I will basically approach it from a real-world benefit stand point, and focus on what I want and the cheapest and most reliable means of achieving that. I am not choosing the world champions team here.

        This approach is much more time consuming but interesting to me. Lot's of research but lots of fun.

        Last edited 25/01/16 10:46 am

          Pretty much how I do it too, I was just offering some guidelines from my experiences and the current state of the market/ the budget given (eg. They already have a screen etc)
      you can also try this site for help on parts.

      the amd r9 390 is a great choice for a card at the moment. 8GB of ram for $489 compared to 3.5 +.5 in a GTX 970 for $449 (MSY Prices here as they are generally the cheapest on average)
      go for a mid range Motherboard, dont go the most expensive, but dont get the cheapest.
      i'd question the 16GB RAM, you'll be fine with 8GB and you can always add to it later down the track if you have to.
      SSD is nice to have just for OS and some of your programs like office and chrome and whatever other standard programs you use. MSY sell a sandisk plus 120GB ssd for $62 which is a great deal for an OS focused drive.
      then go for a WD Black 1 or 2TB drive for your games - $104 for the 1TB (i have about 100 games installed on a 1TB drive ranging from 80GB game size to a few hundred MB in game size) it should be more than enough. then if you want a seperate drive for photos and files and movies and stuff you can pick up a WD green or blue pretty cheap. OR get the 2TB Black and partition it - unless you have a shit tonne of movies you plan on storing.
      you probably dont have to go for current i5 CPU and DDR4 - its nice, but you can save a fair bit of coin by sticking with something like an i5 4690 and ddr3- it will give you more than enough grunto for 1080p gaming and you wont be unhappy.

      but most of all - do lots of research and reading on forums and dont rush your purchases - look for arguments on both sides of the fence. knowledge is your friend. take time to learn a little bit about the parts and you'll be able to make your choices much easier.

        Good points, although vram isn't the only important factor, especially at 1080p. I also agree that 8GB system RAM will get you through most things perfectly fine. But it's really not that much more expensive to get a 16GB kit and be done with it, especially not with this budget IMO. Many games are starting to see poorer performance on 8GB, especially if you are rocking Windows 10, and trends like that tend to continue. Things seldom get less demanding.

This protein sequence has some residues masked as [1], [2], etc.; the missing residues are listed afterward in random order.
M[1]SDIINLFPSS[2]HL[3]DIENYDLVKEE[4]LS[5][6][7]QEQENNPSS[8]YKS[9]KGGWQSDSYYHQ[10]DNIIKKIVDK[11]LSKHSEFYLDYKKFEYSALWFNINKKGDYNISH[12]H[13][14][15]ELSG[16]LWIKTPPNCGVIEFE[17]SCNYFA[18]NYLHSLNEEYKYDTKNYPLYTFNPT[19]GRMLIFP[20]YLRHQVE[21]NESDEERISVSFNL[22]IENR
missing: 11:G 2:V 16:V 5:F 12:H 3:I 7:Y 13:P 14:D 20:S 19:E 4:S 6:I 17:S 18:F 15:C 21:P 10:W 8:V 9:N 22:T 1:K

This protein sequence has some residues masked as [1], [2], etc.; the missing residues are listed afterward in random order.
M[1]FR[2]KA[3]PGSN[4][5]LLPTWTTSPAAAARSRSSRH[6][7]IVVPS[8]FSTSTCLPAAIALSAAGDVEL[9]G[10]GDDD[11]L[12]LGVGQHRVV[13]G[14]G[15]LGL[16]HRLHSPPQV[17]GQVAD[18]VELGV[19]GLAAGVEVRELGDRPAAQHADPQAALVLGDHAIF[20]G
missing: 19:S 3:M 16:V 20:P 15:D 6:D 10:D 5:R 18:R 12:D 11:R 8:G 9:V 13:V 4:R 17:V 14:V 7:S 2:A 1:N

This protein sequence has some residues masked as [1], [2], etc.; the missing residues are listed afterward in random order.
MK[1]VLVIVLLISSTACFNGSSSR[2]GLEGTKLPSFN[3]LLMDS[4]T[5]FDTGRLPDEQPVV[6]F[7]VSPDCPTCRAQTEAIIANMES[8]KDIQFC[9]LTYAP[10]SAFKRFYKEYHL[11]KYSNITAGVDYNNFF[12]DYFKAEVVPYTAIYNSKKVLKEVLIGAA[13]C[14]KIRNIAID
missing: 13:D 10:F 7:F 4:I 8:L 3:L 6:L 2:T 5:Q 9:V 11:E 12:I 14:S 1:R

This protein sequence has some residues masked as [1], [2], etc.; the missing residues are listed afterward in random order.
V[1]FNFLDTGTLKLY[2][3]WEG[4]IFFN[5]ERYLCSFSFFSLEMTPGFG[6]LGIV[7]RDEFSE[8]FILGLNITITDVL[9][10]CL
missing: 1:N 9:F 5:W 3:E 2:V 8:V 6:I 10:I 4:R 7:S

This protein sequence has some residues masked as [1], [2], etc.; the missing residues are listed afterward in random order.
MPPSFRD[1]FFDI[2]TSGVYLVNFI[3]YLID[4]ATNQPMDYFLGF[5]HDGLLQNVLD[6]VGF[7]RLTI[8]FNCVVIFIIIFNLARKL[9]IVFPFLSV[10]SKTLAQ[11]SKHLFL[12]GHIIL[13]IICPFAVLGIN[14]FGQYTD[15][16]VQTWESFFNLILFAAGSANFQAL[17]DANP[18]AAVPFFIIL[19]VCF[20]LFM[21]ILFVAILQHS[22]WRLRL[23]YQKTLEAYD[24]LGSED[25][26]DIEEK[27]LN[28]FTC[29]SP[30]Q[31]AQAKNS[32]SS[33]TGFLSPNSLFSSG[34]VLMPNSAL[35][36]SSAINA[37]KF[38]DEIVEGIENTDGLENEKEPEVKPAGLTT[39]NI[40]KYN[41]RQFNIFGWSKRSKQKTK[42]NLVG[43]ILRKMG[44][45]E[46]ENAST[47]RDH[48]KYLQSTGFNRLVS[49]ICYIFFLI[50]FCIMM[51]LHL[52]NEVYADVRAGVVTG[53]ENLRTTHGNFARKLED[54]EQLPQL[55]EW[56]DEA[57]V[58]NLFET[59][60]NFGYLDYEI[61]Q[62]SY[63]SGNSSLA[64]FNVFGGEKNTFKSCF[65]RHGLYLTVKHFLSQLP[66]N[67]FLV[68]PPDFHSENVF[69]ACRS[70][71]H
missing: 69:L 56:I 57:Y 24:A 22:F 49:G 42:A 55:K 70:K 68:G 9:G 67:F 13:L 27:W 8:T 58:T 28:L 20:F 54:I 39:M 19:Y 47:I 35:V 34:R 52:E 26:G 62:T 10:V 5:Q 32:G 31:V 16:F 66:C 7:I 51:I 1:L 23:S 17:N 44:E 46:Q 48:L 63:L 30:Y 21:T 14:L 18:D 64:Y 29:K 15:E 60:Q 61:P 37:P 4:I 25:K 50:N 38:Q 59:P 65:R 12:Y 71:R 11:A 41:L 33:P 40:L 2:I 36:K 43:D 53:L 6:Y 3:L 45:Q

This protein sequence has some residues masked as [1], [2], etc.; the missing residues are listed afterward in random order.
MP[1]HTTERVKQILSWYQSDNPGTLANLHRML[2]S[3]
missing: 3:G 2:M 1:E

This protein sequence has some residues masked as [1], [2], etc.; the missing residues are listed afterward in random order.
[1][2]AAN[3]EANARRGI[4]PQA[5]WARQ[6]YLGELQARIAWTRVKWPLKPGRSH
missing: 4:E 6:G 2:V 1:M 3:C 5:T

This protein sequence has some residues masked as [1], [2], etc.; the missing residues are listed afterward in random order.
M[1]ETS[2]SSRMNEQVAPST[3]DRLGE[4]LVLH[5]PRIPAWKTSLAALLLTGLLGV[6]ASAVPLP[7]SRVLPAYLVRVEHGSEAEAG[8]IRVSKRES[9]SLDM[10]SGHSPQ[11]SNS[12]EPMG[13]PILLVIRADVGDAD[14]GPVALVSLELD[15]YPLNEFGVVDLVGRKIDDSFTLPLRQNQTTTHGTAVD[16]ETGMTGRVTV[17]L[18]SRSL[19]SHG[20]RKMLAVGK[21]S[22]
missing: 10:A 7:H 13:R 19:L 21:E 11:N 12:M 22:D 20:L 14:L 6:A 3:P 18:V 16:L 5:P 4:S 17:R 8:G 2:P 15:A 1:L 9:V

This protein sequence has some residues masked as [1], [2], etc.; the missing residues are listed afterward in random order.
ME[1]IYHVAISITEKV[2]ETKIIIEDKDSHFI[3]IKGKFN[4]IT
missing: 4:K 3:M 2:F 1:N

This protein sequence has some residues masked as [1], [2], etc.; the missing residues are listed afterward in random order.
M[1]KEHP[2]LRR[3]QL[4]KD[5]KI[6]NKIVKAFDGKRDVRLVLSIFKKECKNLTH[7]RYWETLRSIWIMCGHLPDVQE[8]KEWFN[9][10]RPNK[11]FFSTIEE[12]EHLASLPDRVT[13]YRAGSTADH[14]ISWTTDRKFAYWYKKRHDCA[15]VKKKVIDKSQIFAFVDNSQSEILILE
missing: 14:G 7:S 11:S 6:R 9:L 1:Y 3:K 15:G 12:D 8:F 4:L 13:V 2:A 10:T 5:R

Last edited 25/01/16 2:04 pm

          the reason i said the amd is games like GTA V can really chew VRAM if you enable certain settings. so you may as well go the 8gb for $40 more over the nvidia offering of a similar price point.
          im not entirely convinced about the jump to 16GB of RAM though, although ive been running 12GB for the last couple of years just because i couldnt be assed removing my 4gig kit from under my cpu heat sync while installing my new 8gb kit.

            Yeah, you probably won't see the need for more RAM because you are already running 12GB, which is not really an easy number to shop for, which is why I recommended 16GB. Probably what caused that misunderstanding.

            Myself and all of my mates have been upgrading from 8GB of RAM within the last year because 8GB just isn't enough anymore and 12GB is frankly just not that common of a config because of the dual channel boards. (pop out one of your sticks and try run Arkham knight or BF4 with the DLC maps. It's not fun. BF got sustained drops from 60fps to 20fps until my mate upgraded only his ram, just as an example)

            With that cleared up, it's true that GTA likes it's V-RAM (although not as much as modded skyrim) but with the extended options enabled the GPU is going to be stressed more than it's V-RAM.

            With the V-RAM limits disabled you can still get very playable frame rates with the extended options etc on (consuming over 3GB V-RAM at 1080p) on a powerful 2GB card.

            Add that to nVidia's new compression and V-RAM just isn't as important as some make it out at this point, especially at 1080p, where 2-3GB is the sweet spot. 4GB+ is really for 1440p and 4K. Digital Foundry tested this with a 960 2GB and 4GB, showing minimal gains if any, and that was at resolutions higher than 1080p.

            I'd say, if you would like to recommend the AMD card for 1080p gaming because it's cheaper, then that's groovey, but the additional vram probably wont impact gaming performance at that resolution. Especially when GTA is one of the games which is known to run worse on AMD than nVidia, and the current AMD drivers have been producing artifacting in GTA V for some people (I'm unfortunately one of them).

            Last edited 25/01/16 2:47 pm

    Let's be clear amd donates at 4k when compared to a reference 980ti at stock clocks. An over clocked 980ti smokes a fury x at 4k. That being said the r9 nano looks like a good buy when compared to a 980.

      Yup. Probably cause the 980 is over priced vs the 970 or 980ti. Also, 4K, unfortunately, remains an untamed beast for single card rigs though TBH.

        Yeah the price of the 980 is ridiculous at this price point it would be silly not to get the nano.

          Thanks to all the replies. My thoughts were: gtx970, i5 6400, b150m bazooka motherboard (this is my weak point, I dont know much about motherboards), 2x4gb ddr4, 1tb hd, 650x psu, a $100 case (again, weak point), windows 10. I might put in a disk drive as well, that should only be $30 or so. Good/bad build? Can it be modified?